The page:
It happens. Aspects in your life suffer that you don’t even notice, because you have been blinded by what you think is important. It is not until you take the time to stand back that you can see how consumed you have been by it all.

 

Time passes swiftly

Following my coaching session, I went for lunch and bumped into a former work colleague who was having lunch with his 17 year old daughter. He had spent the last six months recovering from a health scare. He couldn’t drive because of an eye disease that turned serious. He had to stop work but his scare has been averted and he’s looking to get back to work again early in the New Year. The illness, he said (as he looked at his daughter), made him realize the really important things in life are those closest to you, your big rocks.

It is only two months ago that I lost a big rock in my life. I buried a great friend who passed away after a two year battle with cancer. He was only 48 years old and a role model to so many who knew him. He was hugely successful in business, but always had time for a coffee and a chat. He exercised daily, was a non-smoker, non-drinker and left behind a loving wife and two teenage kids. He even wrote a moving message to be read out at his funeral. In the note he had written “I have no regrets”. He had balanced a successful business life with spending lots of time with his kids and family. He always spoke about having time for family. He has been taken too early but his words “I have no regrets” lead me to think, how many of us can say the same?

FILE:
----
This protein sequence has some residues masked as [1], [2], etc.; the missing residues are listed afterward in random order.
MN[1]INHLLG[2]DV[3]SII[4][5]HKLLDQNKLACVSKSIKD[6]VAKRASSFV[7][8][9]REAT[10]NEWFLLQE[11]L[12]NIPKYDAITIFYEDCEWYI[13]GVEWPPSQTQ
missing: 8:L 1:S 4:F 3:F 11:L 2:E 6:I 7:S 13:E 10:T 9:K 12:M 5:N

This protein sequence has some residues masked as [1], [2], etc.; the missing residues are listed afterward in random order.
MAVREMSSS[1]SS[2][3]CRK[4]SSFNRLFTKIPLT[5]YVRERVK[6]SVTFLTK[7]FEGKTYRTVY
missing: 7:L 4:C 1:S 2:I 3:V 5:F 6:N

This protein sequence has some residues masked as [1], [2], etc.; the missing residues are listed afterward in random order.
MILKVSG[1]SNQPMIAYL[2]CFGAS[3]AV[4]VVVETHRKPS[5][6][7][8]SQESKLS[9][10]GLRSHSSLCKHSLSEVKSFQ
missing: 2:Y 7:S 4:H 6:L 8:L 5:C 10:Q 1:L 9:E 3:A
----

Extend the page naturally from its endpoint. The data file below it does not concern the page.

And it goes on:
Time to think

In the last couple of weeks, my coaching client has been able to get some time to think and reflect. He has begun to notice the things he has missed for so long because he has been distracted by being busy. He has time to think.

We are coming up to the Christmas break when many of us get time to think. The break gives us time off the roller coaster we call work. We let go of emails for a while and catch up with family and friends. We get time to indulge ourselves and have some fun. We take time to read for leisure or go for long walks. Our days lack discipline and are unstructured. It takes a bit of getting used to recalibrating to just being. The technology enabled world wants us to stay connected and prompts us to keep engaging, read the latest tweet or social media post.

 

Time to be